Fullerene is an allotropic form of carbon having a large spheroidal molecule consisting of a hollow case of sixty or more carbon atoms. In the past decade, this family of super carbonaceous materials is subject of significant research interest for their utilization in an increasing number of applications including energy, transportation, defense, automotive, aerospace, sporting goods, and infrastructure sectors. Carbon nanotubes and graphene are some of the common types of fullerenes. This presentation will look into how a simple chemical manipulation at nano-scale of a superlative chicken wire structure of graphene can be exploited to address major engineering challenges we are now encountering in the development of non-metallic reinforced plastic aircrafts like Airbus A350 and Boeing Dreamliner 787. Substituting metallic accessories, like Expanded Copper Foil (ECF) used for lighting strike protection, with graphene in the wings of carbon fiber reinforced polymer composites aircrafts is currently being extensively researched at industrial scale. This substitution offers good chemical compatibility with the base matrix material (epoxy) and can solve various existing issues. It would also offer other benefits, like in-situ structural health monitoring of aircraft components and improved mechanical properties and structural integrity as well. However, there are several challenges prior to this forthcoming substitution, as being dealt by leading aircraft manufacturers of Europe and USA, which will be discussed in detail.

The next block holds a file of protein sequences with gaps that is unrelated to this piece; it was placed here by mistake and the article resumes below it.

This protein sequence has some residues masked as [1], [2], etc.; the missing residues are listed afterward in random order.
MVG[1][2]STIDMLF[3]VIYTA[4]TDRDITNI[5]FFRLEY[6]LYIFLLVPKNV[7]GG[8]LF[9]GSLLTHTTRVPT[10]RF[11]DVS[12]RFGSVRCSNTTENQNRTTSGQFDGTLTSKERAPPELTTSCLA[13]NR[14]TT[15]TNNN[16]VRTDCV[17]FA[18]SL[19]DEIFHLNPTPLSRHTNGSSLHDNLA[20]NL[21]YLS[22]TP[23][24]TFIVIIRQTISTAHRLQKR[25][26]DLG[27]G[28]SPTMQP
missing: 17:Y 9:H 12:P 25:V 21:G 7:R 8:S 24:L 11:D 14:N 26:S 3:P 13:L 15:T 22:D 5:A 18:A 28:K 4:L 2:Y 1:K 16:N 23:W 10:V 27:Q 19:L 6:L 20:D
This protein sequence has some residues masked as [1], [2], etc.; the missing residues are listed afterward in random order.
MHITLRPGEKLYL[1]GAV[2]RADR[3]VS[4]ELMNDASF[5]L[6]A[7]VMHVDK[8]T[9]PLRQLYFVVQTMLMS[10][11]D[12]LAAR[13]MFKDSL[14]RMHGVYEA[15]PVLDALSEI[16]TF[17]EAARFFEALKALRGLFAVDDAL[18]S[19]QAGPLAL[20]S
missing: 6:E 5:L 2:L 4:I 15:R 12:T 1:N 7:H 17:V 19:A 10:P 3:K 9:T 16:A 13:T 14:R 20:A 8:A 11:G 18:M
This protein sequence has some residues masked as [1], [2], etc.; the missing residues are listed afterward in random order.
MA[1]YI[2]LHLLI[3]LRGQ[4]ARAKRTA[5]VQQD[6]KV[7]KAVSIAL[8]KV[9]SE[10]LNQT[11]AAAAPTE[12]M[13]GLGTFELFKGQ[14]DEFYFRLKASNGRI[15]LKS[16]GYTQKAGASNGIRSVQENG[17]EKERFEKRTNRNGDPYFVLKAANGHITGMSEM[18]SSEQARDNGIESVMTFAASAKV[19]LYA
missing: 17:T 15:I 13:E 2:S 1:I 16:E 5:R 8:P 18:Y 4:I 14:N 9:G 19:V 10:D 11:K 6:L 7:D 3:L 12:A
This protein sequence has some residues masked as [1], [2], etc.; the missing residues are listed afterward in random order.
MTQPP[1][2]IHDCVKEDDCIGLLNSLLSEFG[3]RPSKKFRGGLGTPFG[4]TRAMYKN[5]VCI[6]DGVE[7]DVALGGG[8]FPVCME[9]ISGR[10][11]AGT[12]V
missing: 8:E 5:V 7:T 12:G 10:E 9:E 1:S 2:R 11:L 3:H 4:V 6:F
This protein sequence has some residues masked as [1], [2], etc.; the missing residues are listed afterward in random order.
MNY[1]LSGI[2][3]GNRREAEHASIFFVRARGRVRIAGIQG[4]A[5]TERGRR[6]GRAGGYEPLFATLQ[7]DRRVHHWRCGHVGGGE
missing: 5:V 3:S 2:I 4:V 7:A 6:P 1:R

|Published - 15 Dec 2016
|14th Eurasia Conference on Chemical Sciences (EuAsC2S) - Karachi, Pakistan
Duration: 15 Dec 2016 → …
|14th Eurasia Conference on Chemical Sciences (EuAsC2S)
|15/12/16 → …